From my notebook, 23rd June 2015:
As far as travellers go, I would say I am a moderately seasoned one. No, I am not an expat who has lived all over the world. No, I have not spent a year of my life backpacking around Europe. I don’t travel for work (yet) or lead the nomadic existence of the permanently suitcase-bound, but I can find my way around a foreign city, successfully navigate airports and twelve-hour long-haul flights, and can communicate with moderate success using that combination of loud, over-enunciated English and haphazard hand gestures known to English-speaking travellers everywhere.
I love to travel and discover for myself our beautiful world and the people who inhabit it, but as any even slightly experienced traveller knows, I would be lying if I said travel always went perfectly and easily all the time. This brings me to that one bit of travelling that I always seem to immediately forget about as soon as I arrive home. That traveller’s fear that sneaks up on you, usually on the morning of departure in my case. That niggling feeling that you’ve left something important behind. The moment of terror when you can’t find your passport, only to discover you just put it in the wrong pocket of your bag. The concern that there is some factor somewhere in your travel plans that you haven’t allowed for. Maybe not everyone thinks like this, but I would be surprised if I was the only one.
Arriving at your destination the travel fear continues. As a lone female traveller, how should I get around after dark in a foreign place? Are my belongings stored safely enough? Where is my next meal coming from? Since 2014, the year of plane disasters, I have started feeling nervous about flying too. It all started with my boyfriend jokingly (though I suspect half-seriously) saying “Don’t die” as I said goodbye and set off for New Zealand earlier in the year. Of course, this nervousness would never stop me from flying (I like travelling too much for that), but it does put a slight damper on my previous blasé enthusiasm for plane flights (well, not the long-haul ones, but you get the idea). Call me paranoid, but I’d rather be paranoid than dead.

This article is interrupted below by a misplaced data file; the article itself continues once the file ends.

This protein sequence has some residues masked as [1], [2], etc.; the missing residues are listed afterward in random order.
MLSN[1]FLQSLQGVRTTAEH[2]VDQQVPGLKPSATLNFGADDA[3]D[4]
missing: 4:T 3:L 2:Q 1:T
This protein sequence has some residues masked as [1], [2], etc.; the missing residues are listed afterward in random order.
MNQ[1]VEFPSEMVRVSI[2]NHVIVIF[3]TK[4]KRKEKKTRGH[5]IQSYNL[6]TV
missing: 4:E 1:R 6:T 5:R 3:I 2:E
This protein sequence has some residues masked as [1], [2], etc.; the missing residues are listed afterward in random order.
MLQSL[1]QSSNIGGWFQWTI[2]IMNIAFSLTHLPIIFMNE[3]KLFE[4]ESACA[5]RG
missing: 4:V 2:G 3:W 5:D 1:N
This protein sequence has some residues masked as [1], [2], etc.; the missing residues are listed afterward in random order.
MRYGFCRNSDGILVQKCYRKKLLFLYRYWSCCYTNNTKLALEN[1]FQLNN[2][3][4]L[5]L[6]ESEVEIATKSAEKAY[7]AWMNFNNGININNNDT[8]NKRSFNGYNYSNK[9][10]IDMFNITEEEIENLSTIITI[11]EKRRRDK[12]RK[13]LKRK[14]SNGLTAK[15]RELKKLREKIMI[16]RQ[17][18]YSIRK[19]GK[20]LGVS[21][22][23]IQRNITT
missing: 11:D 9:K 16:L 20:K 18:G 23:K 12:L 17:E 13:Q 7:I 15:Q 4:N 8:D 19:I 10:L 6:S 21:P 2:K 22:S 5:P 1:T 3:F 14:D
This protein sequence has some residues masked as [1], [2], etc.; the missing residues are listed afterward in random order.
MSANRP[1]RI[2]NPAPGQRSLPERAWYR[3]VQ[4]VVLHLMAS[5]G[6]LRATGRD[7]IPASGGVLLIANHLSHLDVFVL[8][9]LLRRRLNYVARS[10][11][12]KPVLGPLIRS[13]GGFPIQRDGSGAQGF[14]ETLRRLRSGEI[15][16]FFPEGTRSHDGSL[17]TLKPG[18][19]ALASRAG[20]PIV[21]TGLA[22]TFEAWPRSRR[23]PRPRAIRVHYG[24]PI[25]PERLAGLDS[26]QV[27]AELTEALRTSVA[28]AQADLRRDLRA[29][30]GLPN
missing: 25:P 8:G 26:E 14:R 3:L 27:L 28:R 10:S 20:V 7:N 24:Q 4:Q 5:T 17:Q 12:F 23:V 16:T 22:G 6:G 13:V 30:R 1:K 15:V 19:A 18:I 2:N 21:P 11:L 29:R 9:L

So why has this concern caught up with me? Travelling as a child, nothing much fazed me, so I think it must have something to do with growing up and now being responsible for my own travel plans and my own safety. The world is a scary place. Bad things happen all the time, and we tumble through life trying to prevent as many of those bad things as possible from happening to us. Sometimes we succeed, sometimes we don’t.
I understand that the risks associated with simply being alive and wishing to remain so are usually no greater in other parts of the world than at home. The difference is that at home we have learned about the dangers we may encounter and how to avoid them. Yes, your chances of being involved in a car accident are probably similar in Sydney and Seattle, but when you’re at home, you understand how the traffic is likely to work, you have expectations and therefore can be prepared for the unexpected.
As I write this in my notebook I am sitting in Hong Kong airport, drinking China tea and awaiting my connecting flight, off on a new adventure. I have just watched misty clouds creep down the mountains that I can see through the expansive windows, pour a drenching of rain over the planes maneuvering outside, then retreat back up the mountains like a troublemaking child running away from the mess it’s made.
Yesterday I was running around in a panic, trying to do all those last-minute things that need to be done before going overseas for a few weeks (special mention to my boyfriend, who, with infinite patience, put up with my irrational concerns, repeatedly calmed me down and delivered me, luggage and all, to the airport ahead of schedule). I was scared I’d forgotten something. I was scared I’d miss my flight. I was scared of a whole host of things, yet here I am, hundreds of kilometres from home, off to discover a new piece of the world, because the things I love about travelling outweigh the things I’m scared of, and because I trust God to keep me safe. And if he doesn’t, then that’s his business. He has his reasons for everything. And at the end of it all, while I won’t deny that travel sometimes has its worrying moments, for me that travel fear is the part of any trip that I always manage to forget as soon as I reach home.
Have I not commanded you? Be strong and courageous. Do not be afraid; do not be discouraged, for the Lord your God will be with you wherever you go. – Joshua 1:9